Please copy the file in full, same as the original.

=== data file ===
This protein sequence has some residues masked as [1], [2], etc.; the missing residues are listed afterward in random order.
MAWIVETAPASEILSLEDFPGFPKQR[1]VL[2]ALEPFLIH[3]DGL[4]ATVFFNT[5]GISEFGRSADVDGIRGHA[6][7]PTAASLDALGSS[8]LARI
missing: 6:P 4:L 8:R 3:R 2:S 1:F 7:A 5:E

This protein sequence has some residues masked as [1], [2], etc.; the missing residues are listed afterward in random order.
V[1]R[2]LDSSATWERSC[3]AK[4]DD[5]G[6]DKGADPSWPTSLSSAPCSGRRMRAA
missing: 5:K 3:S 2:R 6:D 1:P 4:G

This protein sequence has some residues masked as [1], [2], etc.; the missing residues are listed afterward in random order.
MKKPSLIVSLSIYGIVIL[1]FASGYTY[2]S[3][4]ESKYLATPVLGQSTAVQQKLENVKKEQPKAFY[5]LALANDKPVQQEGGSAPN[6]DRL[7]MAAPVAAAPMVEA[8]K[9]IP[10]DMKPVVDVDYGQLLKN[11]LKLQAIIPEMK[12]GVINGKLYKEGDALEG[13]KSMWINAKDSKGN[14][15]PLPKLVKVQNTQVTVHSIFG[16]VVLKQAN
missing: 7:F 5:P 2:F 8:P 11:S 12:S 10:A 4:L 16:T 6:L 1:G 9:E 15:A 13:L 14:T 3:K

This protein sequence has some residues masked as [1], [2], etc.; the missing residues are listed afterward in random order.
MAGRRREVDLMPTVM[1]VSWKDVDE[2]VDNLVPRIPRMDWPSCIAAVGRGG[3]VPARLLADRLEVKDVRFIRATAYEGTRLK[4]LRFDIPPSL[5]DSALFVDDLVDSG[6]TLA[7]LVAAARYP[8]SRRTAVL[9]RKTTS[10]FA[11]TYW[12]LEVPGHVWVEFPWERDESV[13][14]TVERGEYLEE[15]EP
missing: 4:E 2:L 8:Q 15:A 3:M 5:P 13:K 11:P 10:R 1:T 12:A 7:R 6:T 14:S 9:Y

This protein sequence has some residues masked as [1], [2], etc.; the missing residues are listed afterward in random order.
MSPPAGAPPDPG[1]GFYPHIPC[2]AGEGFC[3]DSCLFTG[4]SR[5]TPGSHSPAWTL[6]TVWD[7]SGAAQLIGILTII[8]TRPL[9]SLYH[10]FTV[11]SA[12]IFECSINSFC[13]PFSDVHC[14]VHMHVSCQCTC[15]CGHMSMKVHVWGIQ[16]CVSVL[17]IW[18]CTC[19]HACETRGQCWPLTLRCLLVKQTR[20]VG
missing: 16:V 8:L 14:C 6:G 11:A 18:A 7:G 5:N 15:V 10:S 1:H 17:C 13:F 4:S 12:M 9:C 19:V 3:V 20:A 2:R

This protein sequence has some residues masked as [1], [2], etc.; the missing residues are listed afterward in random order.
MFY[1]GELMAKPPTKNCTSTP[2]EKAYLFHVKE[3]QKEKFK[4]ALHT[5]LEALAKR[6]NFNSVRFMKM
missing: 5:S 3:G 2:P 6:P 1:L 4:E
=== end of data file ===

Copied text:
This protein sequence has some residues masked as [1], [2], etc.; the missing residues are listed afterward in random order.
MAWIVETAPASEILSLEDFPGFPKQR[1]VL[2]ALEPFLIH[3]DGL[4]ATVFFNT[5]GISEFGRSADVDGIRGHA[6][7]PTAASLDALGSS[8]LARI
missing: 6:P 4:L 8:R 3:R 2:S 1:F 7:A 5:E

This protein sequence has some residues masked as [1], [2], etc.; the missing residues are listed afterward in random order.
V[1]R[2]LDSSATWERSC[3]AK[4]DD[5]G[6]DKGADPSWPTSLSSAPCSGRRMRAA
missing: 5:K 3:S 2:R 6:D 1:P 4:G

This protein sequence has some residues masked as [1], [2], etc.; the missing residues are listed afterward in random order.
MKKPSLIVSLSIYGIVIL[1]FASGYTY[2]S[3][4]ESKYLATPVLGQSTAVQQKLENVKKEQPKAFY[5]LALANDKPVQQEGGSAPN[6]DRL[7]MAAPVAAAPMVEA[8]K[9]IP[10]DMKPVVDVDYGQLLKN[11]LKLQAIIPEMK[12]GVINGKLYKEGDALEG[13]KSMWINAKDSKGN[14][15]PLPKLVKVQNTQVTVHSIFG[16]VVLKQAN
missing: 7:F 5:P 2:F 8:P 11:S 12:S 10:A 4:L 16:T 6:L 1:G 9:E 15:A 13:L 14:T 3:K

This protein sequence has some residues masked as [1], [2], etc.; the missing residues are listed afterward in random order.
MAGRRREVDLMPTVM[1]VSWKDVDE[2]VDNLVPRIPRMDWPSCIAAVGRGG[3]VPARLLADRLEVKDVRFIRATAYEGTRLK[4]LRFDIPPSL[5]DSALFVDDLVDSG[6]TLA[7]LVAAARYP[8]SRRTAVL[9]RKTTS[10]FA[11]TYW[12]LEVPGHVWVEFPWERDESV[13][14]TVERGEYLEE[15]EP
missing: 4:E 2:L 8:Q 15:A 3:M 5:P 13:K 11:P 10:R 1:T 12:A 7:R 6:T 14:S 9:Y

This protein sequence has some residues masked as [1], [2], etc.; the missing residues are listed afterward in random order.
MSPPAGAPPDPG[1]GFYPHIPC[2]AGEGFC[3]DSCLFTG[4]SR[5]TPGSHSPAWTL[6]TVWD[7]SGAAQLIGILTII[8]TRPL[9]SLYH[10]FTV[11]SA[12]IFECSINSFC[13]PFSDVHC[14]VHMHVSCQCTC[15]CGHMSMKVHVWGIQ[16]CVSVL[17]IW[18]CTC[19]HACETRGQCWPLTLRCLLVKQTR[20]VG
missing: 16:V 8:L 14:C 6:G 11:A 18:A 7:G 5:N 15:V 10:S 1:H 17:C 13:F 4:S 12:M 9:C 19:V 3:V 20:A 2:R

This protein sequence has some residues masked as [1], [2], etc.; the missing residues are listed afterward in random order.
MFY[1]GELMAKPPTKNCTSTP[2]EKAYLFHVKE[3]QKEKFK[4]ALHT[5]LEALAKR[6]NFNSVRFMKM
missing: 5:S 3:G 2:P 6:P 1:L 4:E